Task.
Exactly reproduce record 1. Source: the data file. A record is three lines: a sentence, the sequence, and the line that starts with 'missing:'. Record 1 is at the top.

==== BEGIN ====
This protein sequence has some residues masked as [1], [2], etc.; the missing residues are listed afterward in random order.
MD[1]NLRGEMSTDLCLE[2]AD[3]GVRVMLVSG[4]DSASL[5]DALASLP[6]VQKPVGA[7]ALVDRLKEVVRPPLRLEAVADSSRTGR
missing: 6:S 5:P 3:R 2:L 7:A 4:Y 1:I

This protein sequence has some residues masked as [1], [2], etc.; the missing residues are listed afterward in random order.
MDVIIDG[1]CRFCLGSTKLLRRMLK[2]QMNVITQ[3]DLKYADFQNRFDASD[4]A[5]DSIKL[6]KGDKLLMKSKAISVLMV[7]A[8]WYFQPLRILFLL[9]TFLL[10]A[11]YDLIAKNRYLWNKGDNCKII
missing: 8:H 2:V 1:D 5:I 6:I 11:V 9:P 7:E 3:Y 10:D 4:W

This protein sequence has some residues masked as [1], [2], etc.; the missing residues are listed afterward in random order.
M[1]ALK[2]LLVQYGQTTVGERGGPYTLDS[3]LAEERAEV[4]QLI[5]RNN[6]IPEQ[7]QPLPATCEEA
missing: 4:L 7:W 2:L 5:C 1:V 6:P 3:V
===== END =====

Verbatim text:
This protein sequence has some residues masked as [1], [2], etc.; the missing residues are listed afterward in random order.
MD[1]NLRGEMSTDLCLE[2]AD[3]GVRVMLVSG[4]DSASL[5]DALASLP[6]VQKPVGA[7]ALVDRLKEVVRPPLRLEAVADSSRTGR
missing: 6:S 5:P 3:R 2:L 7:A 4:Y 1:I